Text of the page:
•Reasonable attorneys’ fees and other expenses incurred in connection with defending against and pursuing vacatur of the Award and negotiating the terms of the Settlement
•Wunderlich’s fees and expenses incurred in this action, or “fees-on-fees.”
•A declaratory judgment obligating Defendants to indemnify Wunderlich for any contribution claim that Defendants “may seek to assert against him in connection with the Arbitration
•B. Riley’s alleged failure to tender payment in response to Wunderlich’s indemnification demand breached the Indemnification Agreement.
Declaratory judgment on contribution
The vice chancellor said “our courts will decline ‘to enter a declaratory judgment with respect to indemnity until there is a judgment against the party seeking it.’” quoting Wal-Mart Stores, Inc. v. AIG Life Ins. Co., 572 A.2d 611, 632 (Del. Ch. 2005). He said, “Defendants have not asserted a contribution action against Wunderlich, and Wunderlich does not presently owe any amounts to be paid in connection with the Settlement Agreement.” If the defendants do not assert a contribution claim against Wunderlich “judicial intervention may be unnecessary.”
Breach of the Indemnification Agreement
“Defendants principally argue that Wunderlich waived his indemnity rights when he executed the Severance Agreement,” the court said. “Central to this decision is whether the indemnification provisions in the bylaws are preserved through a carve-out in the Severance Agreement, which, in turn, requires the construction of the terms of the Merger Agreement.”
But ‘[d]ismissal, pursuant to Rule 12(b)(6), is proper only if the defendants’ interpretation[s] [are] the only reasonable construction[s] as a matter of law” and that is not the case here the court said. “Wunderlich has stated a claim for indemnification…because he has advanced a reasonable interpretation of the WIC Bylaws, the Merger Agreement, and the Severance Agreement.”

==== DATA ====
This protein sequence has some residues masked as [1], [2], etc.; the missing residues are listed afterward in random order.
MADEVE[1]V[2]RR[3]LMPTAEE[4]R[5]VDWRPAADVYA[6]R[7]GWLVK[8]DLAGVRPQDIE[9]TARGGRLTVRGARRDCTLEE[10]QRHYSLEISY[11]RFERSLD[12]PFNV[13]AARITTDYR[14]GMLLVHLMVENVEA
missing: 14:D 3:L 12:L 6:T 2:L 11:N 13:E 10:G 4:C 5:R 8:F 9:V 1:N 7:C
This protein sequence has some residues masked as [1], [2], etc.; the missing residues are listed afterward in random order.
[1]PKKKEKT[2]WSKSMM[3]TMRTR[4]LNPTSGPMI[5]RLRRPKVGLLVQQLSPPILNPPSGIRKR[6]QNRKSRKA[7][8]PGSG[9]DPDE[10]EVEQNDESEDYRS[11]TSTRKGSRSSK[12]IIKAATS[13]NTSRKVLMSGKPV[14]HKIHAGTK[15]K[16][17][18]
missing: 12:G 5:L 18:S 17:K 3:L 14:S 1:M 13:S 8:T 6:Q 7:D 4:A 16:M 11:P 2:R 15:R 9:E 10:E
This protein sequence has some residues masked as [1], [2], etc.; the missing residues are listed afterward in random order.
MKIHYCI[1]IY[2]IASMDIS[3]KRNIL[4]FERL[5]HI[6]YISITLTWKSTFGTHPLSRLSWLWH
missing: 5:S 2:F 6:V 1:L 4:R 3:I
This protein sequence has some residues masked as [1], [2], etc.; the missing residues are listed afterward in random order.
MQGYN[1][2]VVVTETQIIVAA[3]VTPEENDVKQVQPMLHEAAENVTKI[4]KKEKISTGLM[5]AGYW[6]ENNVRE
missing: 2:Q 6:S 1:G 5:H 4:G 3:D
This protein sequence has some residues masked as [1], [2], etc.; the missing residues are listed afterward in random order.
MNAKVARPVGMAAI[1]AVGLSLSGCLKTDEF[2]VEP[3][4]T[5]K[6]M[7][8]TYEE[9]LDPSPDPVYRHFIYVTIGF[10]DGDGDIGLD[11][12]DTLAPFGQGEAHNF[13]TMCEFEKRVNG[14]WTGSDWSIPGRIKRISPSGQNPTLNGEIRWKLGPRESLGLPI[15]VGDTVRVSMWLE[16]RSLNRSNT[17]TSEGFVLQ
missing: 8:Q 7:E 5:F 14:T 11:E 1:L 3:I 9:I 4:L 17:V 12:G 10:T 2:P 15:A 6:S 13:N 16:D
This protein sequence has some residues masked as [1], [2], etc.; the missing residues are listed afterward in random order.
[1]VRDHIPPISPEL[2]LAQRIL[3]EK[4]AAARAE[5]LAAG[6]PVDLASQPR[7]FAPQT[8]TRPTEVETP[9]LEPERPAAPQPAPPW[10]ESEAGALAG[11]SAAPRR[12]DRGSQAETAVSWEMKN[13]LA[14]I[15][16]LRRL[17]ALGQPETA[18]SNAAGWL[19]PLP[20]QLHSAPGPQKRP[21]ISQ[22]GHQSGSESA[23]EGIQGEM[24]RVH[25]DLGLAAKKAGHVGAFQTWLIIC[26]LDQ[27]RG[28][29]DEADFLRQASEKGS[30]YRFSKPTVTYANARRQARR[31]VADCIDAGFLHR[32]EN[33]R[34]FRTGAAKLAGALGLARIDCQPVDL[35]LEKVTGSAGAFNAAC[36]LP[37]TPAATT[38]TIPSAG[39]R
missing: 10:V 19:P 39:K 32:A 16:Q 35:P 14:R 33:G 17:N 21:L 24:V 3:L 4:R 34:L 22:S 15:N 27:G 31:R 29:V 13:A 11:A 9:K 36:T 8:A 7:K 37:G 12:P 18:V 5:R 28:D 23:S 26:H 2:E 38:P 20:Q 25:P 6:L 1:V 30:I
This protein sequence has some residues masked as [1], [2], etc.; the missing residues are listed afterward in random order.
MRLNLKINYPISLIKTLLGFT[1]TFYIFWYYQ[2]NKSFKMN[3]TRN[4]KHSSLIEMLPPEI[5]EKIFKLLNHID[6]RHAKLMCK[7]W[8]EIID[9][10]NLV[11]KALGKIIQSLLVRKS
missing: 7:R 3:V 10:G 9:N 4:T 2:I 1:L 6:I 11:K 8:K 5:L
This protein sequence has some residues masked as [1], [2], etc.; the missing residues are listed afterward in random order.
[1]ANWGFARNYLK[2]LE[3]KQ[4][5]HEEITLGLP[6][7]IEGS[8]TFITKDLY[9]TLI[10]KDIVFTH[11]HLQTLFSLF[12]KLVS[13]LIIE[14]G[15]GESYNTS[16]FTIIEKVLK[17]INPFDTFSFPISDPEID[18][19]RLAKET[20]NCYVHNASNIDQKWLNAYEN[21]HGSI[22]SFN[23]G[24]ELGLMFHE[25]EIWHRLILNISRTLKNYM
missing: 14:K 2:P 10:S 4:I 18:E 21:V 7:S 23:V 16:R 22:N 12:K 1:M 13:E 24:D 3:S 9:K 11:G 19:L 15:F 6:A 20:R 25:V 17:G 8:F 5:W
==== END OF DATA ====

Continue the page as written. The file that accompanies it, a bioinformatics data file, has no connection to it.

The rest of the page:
Defendants rely on Julian v. Julian for the proposition that the only rights that “arise under” a contract are those that exist within its four corners,” Vice Chancellor but “Julian is factually inapposite because the relevant language in the Merger Agreement and the Severance Agreement are different from the arbitration provision at issue in Julian. Julian v. Julian, 2009 WL 2937121 (Del. Ch. Sept. 9, 2009).
He said he cannot determine as a matter of law that the Severance Agreement only released the indemnification rights listed in the Merger Agreement to the exclusion of any indemnification rights but he doesn’t need to at this stage.
Fees on Fees
Wunderlich’s claim for fees-on-fees in enforcing his indemnification rights, need not be dismissed just because he has not identified any applicable indemnification provisions, the court said, because under Section 145 of the DGCL, “without an award of attorneys’ fees for the indemnification suit itself, indemnification would be incomplete” and Wunderlich’s indemnification requires WIC to provide indemnification “to the fullest extent permitted by the Delaware General Corporation Law”.